Meanwhile, the Biden administration seems uninterested in controlling the flow of deadly fentanyl into this country.
A few days ago, federal regulators ordered all of the popular Juul e-cigarette products off the market, a move made by the Food and Drug Administration (FDA) based on what it said was “inconsistent and conflicting data” on safety.
The Food and Drug Administration said it was denying Juul’s applications to continue selling the company’s e-cigarette device and prefilled cartridges in menthol and tobacco flavors. The big surprise was the reason: Rather than focusing on youth use, the agency said the company failed to provide sufficient information proving the products were safe — for people of any age.
The agency said some of the company’s study findings raised concerns about possible damage to DNA and “potentially harmful chemicals leaching” from the prefilled cartridges that contain liquid nicotine, flavorings and other chemicals.
“It’s about anybody who would use the product and potential safety issues that the company failed to adequately address,” said Mitch Zeller, former director of the FDA’s Center for Tobacco Products.
Now, a federal appeals court has blocked the FDA’s ban.
Juul can continue to sell its electronic cigarettes, at least for now, after a federal appeals court on Friday temporarily blocked a government ban.
Juul filed an emergency motion earlier Friday, seeking the temporary hold while it appeals the sales ban.
The e-cigarette maker had asked the court to pause what it called an “extraordinary and unlawful action” by the Food and Drug Administration that would have required it to immediately halt its business.
The FDA said Thursday that Juul must stop selling its vaping device and its tobacco and menthol flavored cartridges.
The action was part of a sweeping effort by the agency to bring scientific scrutiny to the multibillion-dollar vaping industry after years of regulatory delays.
To stay on the market, companies must show that their e-cigarettes benefit public health. In practice, that means proving that adult smokers who use them are likely to quit or reduce their smoking, while teens are unlikely to get hooked on them.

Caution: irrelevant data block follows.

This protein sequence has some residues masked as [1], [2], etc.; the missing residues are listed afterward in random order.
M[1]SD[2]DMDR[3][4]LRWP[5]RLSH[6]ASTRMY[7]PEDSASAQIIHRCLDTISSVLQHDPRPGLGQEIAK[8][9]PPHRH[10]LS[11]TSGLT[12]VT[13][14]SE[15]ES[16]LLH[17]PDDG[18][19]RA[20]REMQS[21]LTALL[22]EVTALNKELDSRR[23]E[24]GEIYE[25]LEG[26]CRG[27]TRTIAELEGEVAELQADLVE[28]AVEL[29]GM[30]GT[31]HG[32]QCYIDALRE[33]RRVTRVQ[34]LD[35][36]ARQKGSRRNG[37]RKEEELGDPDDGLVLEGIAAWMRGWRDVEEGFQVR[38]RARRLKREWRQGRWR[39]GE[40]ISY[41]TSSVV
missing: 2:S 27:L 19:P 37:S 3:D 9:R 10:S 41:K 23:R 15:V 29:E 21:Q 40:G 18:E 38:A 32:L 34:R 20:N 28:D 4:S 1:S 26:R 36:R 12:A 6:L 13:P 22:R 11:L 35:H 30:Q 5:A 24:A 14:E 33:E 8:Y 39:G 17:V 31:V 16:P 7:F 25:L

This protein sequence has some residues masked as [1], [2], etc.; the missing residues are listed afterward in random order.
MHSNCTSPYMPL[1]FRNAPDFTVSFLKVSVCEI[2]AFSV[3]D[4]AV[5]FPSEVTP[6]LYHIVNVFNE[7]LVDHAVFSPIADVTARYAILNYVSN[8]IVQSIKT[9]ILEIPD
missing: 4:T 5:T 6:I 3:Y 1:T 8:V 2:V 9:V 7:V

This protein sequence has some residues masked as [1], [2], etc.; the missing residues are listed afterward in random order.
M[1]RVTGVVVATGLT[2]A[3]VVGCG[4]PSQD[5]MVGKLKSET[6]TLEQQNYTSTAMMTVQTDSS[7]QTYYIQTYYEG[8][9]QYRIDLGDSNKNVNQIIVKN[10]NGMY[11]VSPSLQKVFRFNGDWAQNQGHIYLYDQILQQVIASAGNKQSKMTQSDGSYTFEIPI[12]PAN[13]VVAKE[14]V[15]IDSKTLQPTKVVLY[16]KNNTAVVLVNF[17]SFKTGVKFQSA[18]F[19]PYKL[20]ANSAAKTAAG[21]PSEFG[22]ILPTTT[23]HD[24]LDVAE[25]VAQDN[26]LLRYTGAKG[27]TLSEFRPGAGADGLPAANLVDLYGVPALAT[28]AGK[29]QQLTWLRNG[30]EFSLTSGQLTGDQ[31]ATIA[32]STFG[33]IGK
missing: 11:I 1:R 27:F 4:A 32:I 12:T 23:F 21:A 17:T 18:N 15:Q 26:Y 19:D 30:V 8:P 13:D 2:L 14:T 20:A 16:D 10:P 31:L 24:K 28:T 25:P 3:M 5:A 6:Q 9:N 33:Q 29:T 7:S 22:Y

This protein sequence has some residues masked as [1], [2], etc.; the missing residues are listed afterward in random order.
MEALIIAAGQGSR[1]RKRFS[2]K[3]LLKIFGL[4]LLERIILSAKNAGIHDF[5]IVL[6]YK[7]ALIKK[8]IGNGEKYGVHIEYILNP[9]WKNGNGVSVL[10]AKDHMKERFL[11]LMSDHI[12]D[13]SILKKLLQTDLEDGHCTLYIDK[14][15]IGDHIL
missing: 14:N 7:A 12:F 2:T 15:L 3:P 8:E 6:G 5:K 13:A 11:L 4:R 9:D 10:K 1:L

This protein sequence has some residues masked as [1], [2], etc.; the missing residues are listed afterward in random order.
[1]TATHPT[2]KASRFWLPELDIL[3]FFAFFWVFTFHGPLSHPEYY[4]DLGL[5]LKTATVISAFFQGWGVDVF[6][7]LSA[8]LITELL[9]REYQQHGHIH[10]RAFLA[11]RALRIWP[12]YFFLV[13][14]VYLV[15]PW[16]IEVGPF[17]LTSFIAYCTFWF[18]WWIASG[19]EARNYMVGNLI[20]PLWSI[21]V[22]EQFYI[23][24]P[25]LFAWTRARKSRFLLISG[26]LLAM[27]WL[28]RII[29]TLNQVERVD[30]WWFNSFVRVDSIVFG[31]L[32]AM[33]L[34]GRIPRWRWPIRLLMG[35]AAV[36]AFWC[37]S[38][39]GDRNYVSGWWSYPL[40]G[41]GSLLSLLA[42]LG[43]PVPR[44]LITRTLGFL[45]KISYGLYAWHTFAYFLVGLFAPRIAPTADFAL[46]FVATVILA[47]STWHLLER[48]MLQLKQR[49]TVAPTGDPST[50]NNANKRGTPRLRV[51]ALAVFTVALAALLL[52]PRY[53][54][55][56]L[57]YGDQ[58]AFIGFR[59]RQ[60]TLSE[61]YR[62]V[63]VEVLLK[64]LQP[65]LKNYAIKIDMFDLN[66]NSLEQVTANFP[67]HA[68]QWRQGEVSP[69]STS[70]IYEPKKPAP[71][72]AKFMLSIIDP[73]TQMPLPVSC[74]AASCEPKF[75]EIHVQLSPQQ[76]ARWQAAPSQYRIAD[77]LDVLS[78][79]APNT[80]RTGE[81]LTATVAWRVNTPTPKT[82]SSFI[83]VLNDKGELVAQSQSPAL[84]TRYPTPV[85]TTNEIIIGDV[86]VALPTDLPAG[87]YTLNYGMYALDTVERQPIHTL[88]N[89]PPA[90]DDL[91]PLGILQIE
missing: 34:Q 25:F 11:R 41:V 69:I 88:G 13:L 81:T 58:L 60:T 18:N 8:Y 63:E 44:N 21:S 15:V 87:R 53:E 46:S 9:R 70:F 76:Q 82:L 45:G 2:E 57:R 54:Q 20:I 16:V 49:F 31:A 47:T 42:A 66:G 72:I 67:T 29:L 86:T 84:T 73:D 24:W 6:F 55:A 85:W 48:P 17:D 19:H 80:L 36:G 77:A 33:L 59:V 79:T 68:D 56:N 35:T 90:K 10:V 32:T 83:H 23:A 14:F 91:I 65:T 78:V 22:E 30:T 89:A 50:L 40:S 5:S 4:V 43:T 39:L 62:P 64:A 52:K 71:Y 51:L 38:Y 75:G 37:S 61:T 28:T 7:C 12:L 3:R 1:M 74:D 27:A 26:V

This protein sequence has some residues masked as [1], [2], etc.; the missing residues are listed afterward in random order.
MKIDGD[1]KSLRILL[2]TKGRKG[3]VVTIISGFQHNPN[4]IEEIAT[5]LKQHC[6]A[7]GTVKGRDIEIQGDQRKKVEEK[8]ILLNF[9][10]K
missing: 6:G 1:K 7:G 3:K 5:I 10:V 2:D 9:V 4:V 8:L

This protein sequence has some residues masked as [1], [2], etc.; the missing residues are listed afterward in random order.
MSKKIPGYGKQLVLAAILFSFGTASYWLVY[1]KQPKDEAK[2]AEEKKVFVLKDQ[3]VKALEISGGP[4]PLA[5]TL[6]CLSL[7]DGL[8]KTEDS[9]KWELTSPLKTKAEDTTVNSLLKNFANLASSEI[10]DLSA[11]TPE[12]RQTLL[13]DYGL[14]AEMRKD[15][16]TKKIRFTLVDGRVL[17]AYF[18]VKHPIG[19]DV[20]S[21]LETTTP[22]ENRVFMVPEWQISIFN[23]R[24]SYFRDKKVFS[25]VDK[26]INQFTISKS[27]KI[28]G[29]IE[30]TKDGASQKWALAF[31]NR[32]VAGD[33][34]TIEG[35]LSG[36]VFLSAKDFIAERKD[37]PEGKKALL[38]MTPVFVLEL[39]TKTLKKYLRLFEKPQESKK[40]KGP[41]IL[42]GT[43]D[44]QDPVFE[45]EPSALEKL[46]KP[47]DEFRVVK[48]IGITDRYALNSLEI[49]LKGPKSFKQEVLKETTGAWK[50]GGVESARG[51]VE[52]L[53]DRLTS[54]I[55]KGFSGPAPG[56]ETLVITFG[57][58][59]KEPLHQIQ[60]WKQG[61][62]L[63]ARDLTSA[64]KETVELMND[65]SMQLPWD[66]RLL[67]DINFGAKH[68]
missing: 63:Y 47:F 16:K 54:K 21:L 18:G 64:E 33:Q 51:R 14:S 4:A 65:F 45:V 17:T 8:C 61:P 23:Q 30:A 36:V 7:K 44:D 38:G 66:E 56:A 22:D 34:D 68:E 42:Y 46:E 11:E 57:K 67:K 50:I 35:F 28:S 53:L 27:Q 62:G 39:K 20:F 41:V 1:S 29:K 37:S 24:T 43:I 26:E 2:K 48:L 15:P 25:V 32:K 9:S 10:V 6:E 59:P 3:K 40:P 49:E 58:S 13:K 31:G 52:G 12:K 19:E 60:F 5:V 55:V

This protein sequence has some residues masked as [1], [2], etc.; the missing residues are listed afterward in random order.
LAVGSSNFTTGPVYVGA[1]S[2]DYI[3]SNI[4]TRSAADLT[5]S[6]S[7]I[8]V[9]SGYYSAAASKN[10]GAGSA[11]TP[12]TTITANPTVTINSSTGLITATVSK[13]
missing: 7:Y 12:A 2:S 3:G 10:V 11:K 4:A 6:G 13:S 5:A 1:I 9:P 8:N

It appears that the FDA is OK with other e-cigrarette firms.
Juul had sought authorization for its tobacco- and menthol-flavored products to stay on the U.S. market by submitting research that compared Juul products to combustible cigarettes and other brands of e-cigarettes. The FDA has authorized tobacco-flavored e-cigarettes from Juul’s biggest rivals, Reynolds American Inc. and NJOY Holdings Inc.
Meanwhile, nobody in the Biden administration is rushing to shut down the influx of deadly fentanyl. In California, a suspected drug dealer was charged Friday with several felonies for possessing enough of this drug to kill 12 million people.
Alfonso Gomez-Santana, 60, of Fullerton has been charged with one felony count of sale or transport of a controlled substance and two felony counts of possession of sale with intent to sell. He faces a maximum sentence of 6 years and 8 months in the Orange County Jail if convicted on all counts.
California Highway Patrol officers discovered four kilos of the deadly drug inside the man’s vehicle during a traffic stop in Fullerton and a search of the man’s Fullerton home revealed 20 more kilos of fentanyl, $250,000 in fentanyl pills, and 122 grams of methamphetamine. A lethal dose of fentanyl is as little as 2 milligrams.
Gomez-Santana was arrested on Wednesday after CHP officers pulled him over near South Lemon Street and Orangethorpe Avenue in the city of Fullerton and discovered four kilos of fentanyl in his vehicle and additional fentanyl and methamphetamine inside his Fullerton home.
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